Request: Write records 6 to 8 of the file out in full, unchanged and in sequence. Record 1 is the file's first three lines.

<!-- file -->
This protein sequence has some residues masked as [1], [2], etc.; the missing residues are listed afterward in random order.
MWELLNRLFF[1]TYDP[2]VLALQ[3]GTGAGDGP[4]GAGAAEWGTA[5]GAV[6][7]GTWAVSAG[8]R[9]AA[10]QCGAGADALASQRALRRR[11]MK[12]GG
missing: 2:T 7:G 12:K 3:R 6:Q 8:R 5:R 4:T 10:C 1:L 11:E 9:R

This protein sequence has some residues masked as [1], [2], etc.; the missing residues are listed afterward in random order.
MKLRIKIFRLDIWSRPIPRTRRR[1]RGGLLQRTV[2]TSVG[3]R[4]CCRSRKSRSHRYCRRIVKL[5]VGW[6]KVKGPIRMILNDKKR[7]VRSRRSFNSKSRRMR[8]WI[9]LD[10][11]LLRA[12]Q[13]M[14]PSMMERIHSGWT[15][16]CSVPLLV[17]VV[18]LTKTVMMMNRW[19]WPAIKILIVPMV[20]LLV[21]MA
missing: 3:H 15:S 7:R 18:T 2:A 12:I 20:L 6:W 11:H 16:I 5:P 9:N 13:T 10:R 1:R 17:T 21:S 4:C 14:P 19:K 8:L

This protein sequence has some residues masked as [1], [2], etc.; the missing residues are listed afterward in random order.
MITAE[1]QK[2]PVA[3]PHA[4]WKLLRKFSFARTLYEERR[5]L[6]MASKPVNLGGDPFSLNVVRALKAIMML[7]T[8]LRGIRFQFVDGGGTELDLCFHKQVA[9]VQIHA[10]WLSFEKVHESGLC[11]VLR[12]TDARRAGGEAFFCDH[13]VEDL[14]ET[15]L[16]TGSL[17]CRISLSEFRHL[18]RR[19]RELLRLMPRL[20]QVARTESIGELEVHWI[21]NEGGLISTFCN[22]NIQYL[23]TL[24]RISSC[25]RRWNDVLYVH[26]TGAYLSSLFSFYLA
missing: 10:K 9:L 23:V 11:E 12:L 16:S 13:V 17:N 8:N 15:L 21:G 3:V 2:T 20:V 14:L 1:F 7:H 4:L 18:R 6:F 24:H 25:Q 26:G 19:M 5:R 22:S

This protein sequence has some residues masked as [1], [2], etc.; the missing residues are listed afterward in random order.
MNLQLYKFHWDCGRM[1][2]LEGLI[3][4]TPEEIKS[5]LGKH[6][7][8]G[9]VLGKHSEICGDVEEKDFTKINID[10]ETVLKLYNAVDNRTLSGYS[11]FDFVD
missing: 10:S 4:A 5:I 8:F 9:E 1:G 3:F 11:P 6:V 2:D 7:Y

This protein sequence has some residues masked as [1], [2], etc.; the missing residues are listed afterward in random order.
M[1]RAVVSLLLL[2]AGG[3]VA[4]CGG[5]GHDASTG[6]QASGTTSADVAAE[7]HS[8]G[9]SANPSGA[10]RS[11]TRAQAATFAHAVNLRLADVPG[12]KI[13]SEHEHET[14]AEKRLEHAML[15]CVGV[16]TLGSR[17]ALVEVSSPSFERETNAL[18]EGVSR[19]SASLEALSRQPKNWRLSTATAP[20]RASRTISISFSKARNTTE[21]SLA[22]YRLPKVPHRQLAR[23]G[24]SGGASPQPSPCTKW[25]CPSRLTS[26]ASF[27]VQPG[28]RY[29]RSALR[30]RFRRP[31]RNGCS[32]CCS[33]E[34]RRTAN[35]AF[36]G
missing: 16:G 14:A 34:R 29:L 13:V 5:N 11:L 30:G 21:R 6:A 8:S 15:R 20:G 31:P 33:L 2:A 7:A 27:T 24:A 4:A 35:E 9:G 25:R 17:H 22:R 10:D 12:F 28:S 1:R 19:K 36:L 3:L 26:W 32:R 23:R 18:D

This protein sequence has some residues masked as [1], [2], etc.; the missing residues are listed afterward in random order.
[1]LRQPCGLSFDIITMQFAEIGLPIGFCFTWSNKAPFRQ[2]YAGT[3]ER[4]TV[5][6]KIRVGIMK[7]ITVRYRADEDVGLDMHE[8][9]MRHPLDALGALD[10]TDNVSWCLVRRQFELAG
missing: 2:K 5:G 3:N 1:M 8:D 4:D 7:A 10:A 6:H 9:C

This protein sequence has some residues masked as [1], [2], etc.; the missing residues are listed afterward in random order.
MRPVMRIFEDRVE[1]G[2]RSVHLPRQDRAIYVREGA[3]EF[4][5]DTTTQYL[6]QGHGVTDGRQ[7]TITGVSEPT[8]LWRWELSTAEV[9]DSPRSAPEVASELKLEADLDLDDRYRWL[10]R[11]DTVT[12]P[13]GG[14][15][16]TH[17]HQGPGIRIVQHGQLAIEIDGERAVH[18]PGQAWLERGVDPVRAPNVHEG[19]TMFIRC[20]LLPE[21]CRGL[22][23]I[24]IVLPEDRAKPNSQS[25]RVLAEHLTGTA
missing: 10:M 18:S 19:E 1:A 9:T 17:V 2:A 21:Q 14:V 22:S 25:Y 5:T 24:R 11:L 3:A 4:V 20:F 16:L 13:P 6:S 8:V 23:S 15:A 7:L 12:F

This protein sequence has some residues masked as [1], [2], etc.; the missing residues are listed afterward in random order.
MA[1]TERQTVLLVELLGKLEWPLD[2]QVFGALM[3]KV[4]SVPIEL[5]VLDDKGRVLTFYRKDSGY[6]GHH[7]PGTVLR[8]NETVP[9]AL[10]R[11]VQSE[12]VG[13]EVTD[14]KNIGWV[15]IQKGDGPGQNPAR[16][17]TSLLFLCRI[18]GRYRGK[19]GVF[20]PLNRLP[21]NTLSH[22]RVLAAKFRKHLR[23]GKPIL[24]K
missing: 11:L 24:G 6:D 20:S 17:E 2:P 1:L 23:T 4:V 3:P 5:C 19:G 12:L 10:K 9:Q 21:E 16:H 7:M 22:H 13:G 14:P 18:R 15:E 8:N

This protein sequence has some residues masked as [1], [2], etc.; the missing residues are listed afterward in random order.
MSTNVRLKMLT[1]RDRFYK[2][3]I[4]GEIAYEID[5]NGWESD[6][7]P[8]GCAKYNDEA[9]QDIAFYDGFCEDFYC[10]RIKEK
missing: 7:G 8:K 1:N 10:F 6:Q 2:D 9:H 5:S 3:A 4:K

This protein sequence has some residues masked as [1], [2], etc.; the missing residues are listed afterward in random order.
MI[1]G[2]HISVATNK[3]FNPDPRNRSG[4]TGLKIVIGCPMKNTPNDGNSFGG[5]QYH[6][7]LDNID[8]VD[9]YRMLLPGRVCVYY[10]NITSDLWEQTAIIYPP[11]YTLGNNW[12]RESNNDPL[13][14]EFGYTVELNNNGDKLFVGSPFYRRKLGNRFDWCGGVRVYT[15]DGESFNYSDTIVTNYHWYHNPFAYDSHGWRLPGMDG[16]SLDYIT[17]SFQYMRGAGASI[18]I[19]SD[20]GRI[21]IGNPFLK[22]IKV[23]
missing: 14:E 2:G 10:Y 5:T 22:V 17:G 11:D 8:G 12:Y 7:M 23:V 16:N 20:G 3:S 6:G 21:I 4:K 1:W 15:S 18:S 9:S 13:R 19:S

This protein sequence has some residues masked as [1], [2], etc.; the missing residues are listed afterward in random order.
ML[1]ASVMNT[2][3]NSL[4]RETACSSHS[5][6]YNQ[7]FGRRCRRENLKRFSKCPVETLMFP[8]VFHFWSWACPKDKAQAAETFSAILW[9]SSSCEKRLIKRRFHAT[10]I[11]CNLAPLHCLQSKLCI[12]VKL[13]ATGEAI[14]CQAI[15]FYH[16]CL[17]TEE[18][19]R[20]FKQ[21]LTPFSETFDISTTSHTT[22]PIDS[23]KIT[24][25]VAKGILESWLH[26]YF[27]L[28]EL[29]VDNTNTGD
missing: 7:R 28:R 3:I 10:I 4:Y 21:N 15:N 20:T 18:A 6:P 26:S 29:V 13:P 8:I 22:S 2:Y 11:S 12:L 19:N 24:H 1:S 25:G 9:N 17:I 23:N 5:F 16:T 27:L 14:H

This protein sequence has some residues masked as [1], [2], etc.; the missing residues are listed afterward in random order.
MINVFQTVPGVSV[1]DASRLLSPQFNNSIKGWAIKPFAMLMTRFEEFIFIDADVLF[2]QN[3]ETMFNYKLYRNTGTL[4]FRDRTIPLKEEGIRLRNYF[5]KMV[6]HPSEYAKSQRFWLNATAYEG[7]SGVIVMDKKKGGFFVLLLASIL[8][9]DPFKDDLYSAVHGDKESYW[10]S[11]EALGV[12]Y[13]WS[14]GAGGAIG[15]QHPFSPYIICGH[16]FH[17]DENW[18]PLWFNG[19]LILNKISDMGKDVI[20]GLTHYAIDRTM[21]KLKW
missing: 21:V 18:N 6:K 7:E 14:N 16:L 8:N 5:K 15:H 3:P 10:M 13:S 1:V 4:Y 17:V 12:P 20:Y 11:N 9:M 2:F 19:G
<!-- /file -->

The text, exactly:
This protein sequence has some residues masked as [1], [2], etc.; the missing residues are listed afterward in random order.
[1]LRQPCGLSFDIITMQFAEIGLPIGFCFTWSNKAPFRQ[2]YAGT[3]ER[4]TV[5][6]KIRVGIMK[7]ITVRYRADEDVGLDMHE[8][9]MRHPLDALGALD[10]TDNVSWCLVRRQFELAG
missing: 2:K 5:G 3:N 1:M 8:D 4:D 7:A 10:A 6:H 9:C

This protein sequence has some residues masked as [1], [2], etc.; the missing residues are listed afterward in random order.
MRPVMRIFEDRVE[1]G[2]RSVHLPRQDRAIYVREGA[3]EF[4][5]DTTTQYL[6]QGHGVTDGRQ[7]TITGVSEPT[8]LWRWELSTAEV[9]DSPRSAPEVASELKLEADLDLDDRYRWL[10]R[11]DTVT[12]P[13]GG[14][15][16]TH[17]HQGPGIRIVQHGQLAIEIDGERAVH[18]PGQAWLERGVDPVRAPNVHEG[19]TMFIRC[20]LLPE[21]CRGL[22][23]I[24]IVLPEDRAKPNSQS[25]RVLAEHLTGTA
missing: 10:M 18:S 19:E 1:A 9:T 17:V 2:A 21:Q 14:V 22:S 25:Y 5:T 24:R 11:L 3:A 4:V 20:F 16:L 13:P 6:S 8:V 23:S 15:A 7:L 12:F

This protein sequence has some residues masked as [1], [2], etc.; the missing residues are listed afterward in random order.
MA[1]TERQTVLLVELLGKLEWPLD[2]QVFGALM[3]KV[4]SVPIEL[5]VLDDKGRVLTFYRKDSGY[6]GHH[7]PGTVLR[8]NETVP[9]AL[10]R[11]VQSE[12]VG[13]EVTD[14]KNIGWV[15]IQKGDGPGQNPAR[16][17]TSLLFLCRI[18]GRYRGK[19]GVF[20]PLNRLP[21]NTLSH[22]RVLAAKFRKHLR[23]GKPIL[24]K
missing: 11:L 24:G 6:D 20:S 17:E 2:P 1:L 23:T 4:V 3:P 5:C 19:G 12:L 10:K 9:Q 21:E 16:H 7:M 22:H 13:G 14:P 18:R 15:E 8:N